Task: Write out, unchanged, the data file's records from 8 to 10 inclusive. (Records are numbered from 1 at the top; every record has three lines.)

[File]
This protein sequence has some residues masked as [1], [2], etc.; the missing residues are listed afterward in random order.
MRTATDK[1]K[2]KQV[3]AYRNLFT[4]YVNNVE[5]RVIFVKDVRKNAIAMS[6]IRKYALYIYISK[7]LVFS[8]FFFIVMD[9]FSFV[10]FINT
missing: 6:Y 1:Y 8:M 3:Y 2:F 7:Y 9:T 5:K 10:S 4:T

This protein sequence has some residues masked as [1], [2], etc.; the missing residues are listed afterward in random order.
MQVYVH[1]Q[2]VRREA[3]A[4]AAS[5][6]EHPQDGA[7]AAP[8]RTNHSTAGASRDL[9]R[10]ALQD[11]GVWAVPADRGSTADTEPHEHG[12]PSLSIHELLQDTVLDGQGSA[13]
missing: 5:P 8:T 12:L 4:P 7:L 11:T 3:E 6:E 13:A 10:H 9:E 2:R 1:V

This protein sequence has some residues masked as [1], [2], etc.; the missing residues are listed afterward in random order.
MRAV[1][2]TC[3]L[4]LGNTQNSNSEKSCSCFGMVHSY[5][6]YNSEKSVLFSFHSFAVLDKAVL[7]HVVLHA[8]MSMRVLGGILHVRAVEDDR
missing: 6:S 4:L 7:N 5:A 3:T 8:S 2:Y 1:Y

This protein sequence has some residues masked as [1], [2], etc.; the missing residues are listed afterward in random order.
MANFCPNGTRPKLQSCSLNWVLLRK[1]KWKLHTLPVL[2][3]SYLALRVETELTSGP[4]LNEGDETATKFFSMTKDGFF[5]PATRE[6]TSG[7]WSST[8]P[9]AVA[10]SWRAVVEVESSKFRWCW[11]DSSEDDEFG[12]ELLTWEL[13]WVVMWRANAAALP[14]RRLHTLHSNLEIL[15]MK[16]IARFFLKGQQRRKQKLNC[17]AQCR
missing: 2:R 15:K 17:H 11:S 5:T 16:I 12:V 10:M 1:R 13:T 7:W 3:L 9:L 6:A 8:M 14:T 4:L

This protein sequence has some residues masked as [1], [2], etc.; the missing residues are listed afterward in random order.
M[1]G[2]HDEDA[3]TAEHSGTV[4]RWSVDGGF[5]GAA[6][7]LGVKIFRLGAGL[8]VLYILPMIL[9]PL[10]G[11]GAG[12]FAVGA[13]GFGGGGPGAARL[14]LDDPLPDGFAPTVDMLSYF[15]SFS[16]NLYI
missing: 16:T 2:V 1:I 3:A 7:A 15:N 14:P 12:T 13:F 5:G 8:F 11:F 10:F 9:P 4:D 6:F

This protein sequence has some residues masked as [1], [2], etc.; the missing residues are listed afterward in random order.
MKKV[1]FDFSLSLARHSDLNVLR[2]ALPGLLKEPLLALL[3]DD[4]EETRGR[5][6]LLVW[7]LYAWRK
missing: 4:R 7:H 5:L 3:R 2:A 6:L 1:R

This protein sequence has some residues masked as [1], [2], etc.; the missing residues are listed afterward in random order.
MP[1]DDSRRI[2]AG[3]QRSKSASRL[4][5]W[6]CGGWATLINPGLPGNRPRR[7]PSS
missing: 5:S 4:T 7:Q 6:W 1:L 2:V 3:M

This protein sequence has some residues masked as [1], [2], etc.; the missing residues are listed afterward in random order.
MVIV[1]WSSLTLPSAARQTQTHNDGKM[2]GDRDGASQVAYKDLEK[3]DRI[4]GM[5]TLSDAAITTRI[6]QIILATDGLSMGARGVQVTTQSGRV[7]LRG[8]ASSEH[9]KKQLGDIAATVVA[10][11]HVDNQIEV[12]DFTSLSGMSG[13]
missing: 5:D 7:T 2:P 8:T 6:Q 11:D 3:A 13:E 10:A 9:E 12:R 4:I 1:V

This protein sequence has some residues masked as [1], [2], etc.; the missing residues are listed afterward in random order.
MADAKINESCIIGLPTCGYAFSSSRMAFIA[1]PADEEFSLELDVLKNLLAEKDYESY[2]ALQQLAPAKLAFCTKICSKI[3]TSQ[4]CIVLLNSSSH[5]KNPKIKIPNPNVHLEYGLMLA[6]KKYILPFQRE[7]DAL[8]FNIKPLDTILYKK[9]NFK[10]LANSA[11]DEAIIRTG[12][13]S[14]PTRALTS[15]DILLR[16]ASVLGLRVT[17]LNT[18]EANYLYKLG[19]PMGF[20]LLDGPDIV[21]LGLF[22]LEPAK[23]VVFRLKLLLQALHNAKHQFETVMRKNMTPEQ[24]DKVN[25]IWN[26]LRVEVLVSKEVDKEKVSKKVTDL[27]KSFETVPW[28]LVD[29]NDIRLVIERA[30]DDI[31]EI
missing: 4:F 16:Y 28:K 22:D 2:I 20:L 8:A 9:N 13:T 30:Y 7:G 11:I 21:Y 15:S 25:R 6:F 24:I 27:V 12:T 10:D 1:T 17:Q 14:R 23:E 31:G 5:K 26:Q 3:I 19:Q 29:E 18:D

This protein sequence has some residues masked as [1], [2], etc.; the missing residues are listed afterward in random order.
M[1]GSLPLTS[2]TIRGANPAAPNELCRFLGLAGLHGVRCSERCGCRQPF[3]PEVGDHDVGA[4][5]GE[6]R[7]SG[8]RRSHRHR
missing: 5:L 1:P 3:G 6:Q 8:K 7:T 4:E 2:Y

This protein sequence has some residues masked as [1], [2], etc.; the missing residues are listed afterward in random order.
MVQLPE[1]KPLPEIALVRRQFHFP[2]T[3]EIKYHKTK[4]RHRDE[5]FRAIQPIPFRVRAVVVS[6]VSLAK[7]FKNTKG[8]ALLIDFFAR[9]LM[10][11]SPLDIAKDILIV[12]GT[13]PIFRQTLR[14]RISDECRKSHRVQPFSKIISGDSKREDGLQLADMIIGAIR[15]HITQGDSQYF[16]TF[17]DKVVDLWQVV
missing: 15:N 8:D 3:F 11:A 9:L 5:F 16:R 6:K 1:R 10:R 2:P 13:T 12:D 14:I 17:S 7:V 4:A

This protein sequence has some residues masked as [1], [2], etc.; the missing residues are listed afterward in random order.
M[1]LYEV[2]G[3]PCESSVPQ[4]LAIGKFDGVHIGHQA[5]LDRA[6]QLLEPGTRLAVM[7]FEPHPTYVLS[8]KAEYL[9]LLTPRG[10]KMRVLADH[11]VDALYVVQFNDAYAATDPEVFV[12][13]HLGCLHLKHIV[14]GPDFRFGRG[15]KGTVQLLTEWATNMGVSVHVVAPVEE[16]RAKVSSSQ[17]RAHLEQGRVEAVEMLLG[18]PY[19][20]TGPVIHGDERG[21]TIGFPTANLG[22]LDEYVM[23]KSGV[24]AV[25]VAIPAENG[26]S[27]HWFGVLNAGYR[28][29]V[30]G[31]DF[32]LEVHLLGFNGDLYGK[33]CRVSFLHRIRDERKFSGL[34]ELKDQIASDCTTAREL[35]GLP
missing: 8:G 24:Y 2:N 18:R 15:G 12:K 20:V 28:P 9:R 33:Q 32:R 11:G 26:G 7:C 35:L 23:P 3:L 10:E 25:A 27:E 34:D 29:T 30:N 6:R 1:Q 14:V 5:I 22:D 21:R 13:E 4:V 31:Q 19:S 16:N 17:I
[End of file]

This protein sequence has some residues masked as [1], [2], etc.; the missing residues are listed afterward in random order.
MVIV[1]WSSLTLPSAARQTQTHNDGKM[2]GDRDGASQVAYKDLEK[3]DRI[4]GM[5]TLSDAAITTRI[6]QIILATDGLSMGARGVQVTTQSGRV[7]LRG[8]ASSEH[9]KKQLGDIAATVVA[10][11]HVDNQIEV[12]DFTSLSGMSG[13]
missing: 5:D 7:T 2:P 8:T 6:Q 11:D 3:A 13:E 10:A 9:E 12:R 4:I 1:V

This protein sequence has some residues masked as [1], [2], etc.; the missing residues are listed afterward in random order.
MADAKINESCIIGLPTCGYAFSSSRMAFIA[1]PADEEFSLELDVLKNLLAEKDYESY[2]ALQQLAPAKLAFCTKICSKI[3]TSQ[4]CIVLLNSSSH[5]KNPKIKIPNPNVHLEYGLMLA[6]KKYILPFQRE[7]DAL[8]FNIKPLDTILYKK[9]NFK[10]LANSA[11]DEAIIRTG[12][13]S[14]PTRALTS[15]DILLR[16]ASVLGLRVT[17]LNT[18]EANYLYKLG[19]PMGF[20]LLDGPDIV[21]LGLF[22]LEPAK[23]VVFRLKLLLQALHNAKHQFETVMRKNMTPEQ[24]DKVN[25]IWN[26]LRVEVLVSKEVDKEKVSKKVTDL[27]KSFETVPW[28]LVD[29]NDIRLVIERA[30]DDI[31]EI
missing: 4:F 16:Y 28:K 22:D 2:I 20:L 8:A 9:N 13:T 30:Y 7:G 11:I 21:Y 15:S 25:R 6:F 24:I 27:V 12:T 10:D 1:T 17:Q 14:R 23:E 31:G 5:K 26:Q 3:I 19:Q 29:E 18:D

This protein sequence has some residues masked as [1], [2], etc.; the missing residues are listed afterward in random order.
M[1]GSLPLTS[2]TIRGANPAAPNELCRFLGLAGLHGVRCSERCGCRQPF[3]PEVGDHDVGA[4][5]GE[6]R[7]SG[8]RRSHRHR
missing: 5:L 1:P 3:G 6:Q 8:K 7:T 4:E 2:Y